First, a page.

In the 1990s, I attended a prestigious private high school in Ankara. My pediatrician was also our family friend, and her daughter attended the same school. I will call her Zehra for privacy reasons. I tried my best to avoid her at school, as she seemed strange or at least clumsy. So I thought.
Zehra often had bruises all over her body, and sometimes even broken bones. One day, when I had to stop by her family’s apartment, I witnessed something I will never forget. The wood door to Zehra’s bedroom was off its hinges and damaged in the center. Her mother was bandaging Zehra’s rib cage, as blood dripped from her nose and mouth. Her mom told me, “Please don’t tell anyone, her father got angry all of a sudden.”
Zehra’s parents were both well-educated. Yet her mother never sought help. The experience of physical abuse and the impulse to hide it can’t really be explained to those who don’t share them. And I never spoke about the incident.
The hashtag #MeToo took off on social media in October, enabling women to reveal and denounce sexual harassment. Since then, several prominent men in media and politics had to publicly acknowledge their guilt and resign from their powerful positions. The Weinstein effect spread around the world, arriving in the Middle East and, at least in Israel, leaving a significant mark. In Turkey, it took a different turn.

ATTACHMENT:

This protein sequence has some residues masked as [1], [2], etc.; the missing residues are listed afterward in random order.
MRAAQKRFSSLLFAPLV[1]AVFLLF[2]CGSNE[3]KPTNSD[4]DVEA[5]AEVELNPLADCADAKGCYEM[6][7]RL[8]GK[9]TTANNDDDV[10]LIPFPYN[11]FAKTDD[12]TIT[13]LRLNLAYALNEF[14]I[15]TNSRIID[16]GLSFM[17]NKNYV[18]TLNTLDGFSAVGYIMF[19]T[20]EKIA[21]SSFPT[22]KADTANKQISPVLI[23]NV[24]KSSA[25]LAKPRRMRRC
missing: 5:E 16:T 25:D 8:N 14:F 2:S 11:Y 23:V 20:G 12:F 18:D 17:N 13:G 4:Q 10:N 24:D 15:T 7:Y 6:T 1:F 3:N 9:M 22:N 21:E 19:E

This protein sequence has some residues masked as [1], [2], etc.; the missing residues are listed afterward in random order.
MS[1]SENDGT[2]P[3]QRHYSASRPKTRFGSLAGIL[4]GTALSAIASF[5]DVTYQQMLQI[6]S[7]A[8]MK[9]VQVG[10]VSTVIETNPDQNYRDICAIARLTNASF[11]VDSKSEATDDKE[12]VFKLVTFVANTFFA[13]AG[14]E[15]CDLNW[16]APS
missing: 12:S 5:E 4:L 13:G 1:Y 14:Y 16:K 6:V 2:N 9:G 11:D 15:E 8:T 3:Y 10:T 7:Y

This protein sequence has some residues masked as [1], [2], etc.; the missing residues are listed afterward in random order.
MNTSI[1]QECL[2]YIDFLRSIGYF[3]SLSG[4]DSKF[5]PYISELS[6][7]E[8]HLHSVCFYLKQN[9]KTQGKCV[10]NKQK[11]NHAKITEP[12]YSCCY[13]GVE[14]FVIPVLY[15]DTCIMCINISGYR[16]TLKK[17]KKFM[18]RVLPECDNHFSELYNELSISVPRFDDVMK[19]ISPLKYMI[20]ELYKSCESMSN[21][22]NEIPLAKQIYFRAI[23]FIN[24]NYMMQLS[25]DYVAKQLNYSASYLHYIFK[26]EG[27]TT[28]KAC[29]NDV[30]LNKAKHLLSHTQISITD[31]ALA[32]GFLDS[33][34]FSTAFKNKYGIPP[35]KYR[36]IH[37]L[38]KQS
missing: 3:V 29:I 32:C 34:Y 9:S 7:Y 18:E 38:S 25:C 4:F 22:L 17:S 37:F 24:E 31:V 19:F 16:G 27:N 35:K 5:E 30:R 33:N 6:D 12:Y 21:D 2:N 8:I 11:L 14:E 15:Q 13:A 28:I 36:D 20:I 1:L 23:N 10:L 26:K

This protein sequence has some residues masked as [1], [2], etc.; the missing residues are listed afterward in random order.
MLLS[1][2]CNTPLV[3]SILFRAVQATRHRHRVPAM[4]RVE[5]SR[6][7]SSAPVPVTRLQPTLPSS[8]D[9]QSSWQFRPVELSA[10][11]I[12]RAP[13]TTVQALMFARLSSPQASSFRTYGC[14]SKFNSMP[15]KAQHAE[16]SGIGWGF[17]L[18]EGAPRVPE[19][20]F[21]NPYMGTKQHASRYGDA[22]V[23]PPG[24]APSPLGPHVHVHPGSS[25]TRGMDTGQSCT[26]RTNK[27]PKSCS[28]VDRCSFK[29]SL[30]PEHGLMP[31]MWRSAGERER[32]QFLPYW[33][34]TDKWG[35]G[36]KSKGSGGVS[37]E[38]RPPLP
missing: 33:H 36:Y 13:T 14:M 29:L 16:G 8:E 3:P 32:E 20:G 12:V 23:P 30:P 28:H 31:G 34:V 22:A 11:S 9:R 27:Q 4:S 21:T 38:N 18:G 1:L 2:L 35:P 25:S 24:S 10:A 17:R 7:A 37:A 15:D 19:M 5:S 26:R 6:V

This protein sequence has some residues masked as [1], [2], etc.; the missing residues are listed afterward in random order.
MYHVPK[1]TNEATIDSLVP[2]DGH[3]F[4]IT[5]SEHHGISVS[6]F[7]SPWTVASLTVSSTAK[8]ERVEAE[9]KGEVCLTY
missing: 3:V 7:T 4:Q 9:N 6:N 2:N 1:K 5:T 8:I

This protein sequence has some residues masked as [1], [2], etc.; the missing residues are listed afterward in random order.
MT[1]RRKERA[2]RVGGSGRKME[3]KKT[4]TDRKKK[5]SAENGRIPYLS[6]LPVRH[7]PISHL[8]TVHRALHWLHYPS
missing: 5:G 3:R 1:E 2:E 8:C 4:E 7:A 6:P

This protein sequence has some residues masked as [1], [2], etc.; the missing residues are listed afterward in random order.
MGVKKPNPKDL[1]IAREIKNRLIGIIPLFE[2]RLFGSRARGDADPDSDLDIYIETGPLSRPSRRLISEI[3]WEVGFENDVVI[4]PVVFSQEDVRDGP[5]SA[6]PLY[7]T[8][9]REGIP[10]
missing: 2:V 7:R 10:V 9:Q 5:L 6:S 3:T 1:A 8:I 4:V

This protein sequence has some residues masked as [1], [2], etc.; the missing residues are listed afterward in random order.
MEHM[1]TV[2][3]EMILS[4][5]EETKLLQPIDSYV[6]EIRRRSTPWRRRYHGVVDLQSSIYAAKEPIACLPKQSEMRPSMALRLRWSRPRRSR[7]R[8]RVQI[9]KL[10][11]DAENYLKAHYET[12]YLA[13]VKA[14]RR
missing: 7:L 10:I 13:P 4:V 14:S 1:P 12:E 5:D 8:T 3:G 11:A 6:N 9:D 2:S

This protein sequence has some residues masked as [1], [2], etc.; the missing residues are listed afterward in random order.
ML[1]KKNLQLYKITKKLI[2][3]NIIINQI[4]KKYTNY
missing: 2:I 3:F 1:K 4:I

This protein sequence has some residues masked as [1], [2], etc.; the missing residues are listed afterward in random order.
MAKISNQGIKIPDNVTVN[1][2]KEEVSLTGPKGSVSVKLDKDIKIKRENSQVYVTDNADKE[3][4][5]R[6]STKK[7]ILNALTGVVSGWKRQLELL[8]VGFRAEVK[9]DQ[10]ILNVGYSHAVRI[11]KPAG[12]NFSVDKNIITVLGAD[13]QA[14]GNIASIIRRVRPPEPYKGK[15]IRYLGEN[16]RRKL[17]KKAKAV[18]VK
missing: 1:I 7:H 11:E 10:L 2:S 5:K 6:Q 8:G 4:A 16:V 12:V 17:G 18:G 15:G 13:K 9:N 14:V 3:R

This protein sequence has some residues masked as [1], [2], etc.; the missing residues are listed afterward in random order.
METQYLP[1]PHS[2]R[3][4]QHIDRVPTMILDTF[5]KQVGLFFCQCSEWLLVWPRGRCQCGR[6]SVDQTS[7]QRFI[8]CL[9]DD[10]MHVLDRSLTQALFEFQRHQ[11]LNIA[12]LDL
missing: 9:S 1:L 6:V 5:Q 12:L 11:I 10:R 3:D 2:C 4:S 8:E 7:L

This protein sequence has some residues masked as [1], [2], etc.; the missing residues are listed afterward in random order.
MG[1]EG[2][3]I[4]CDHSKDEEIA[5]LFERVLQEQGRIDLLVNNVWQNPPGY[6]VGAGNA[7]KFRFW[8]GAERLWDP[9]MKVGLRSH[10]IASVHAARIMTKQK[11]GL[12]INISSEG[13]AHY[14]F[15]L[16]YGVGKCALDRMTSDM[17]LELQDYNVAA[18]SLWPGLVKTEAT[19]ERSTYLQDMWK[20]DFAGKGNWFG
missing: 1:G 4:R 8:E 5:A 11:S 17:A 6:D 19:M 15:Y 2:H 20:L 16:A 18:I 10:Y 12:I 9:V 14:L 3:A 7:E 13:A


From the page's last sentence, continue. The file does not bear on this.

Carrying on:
To commemorate Nov. 25, the International Day for the Elimination of Violence Against Women, the Hurriyet daily newspaper interviewed famous women who shared their memories of domestic violence. The interviews were published Nov. 27 under the headline #Ben De Siddet Gordum (#Me Too: I’ve Experienced Violence) and started trending on social media. Most of these prominent women confessed their memories of beatings and humiliation from men close to them: boyfriends, husbands, fathers or colleagues, as well as violence from random strangers. They advised others not to stay quiet, to join feminist organizations and set an example that humiliation should be brought to the perpetrators, not their victims.
Although Hurriyet daily’s interviews got public attention, none of those interviewed named their attackers. This is crucial because when no one is named, no one is shamed.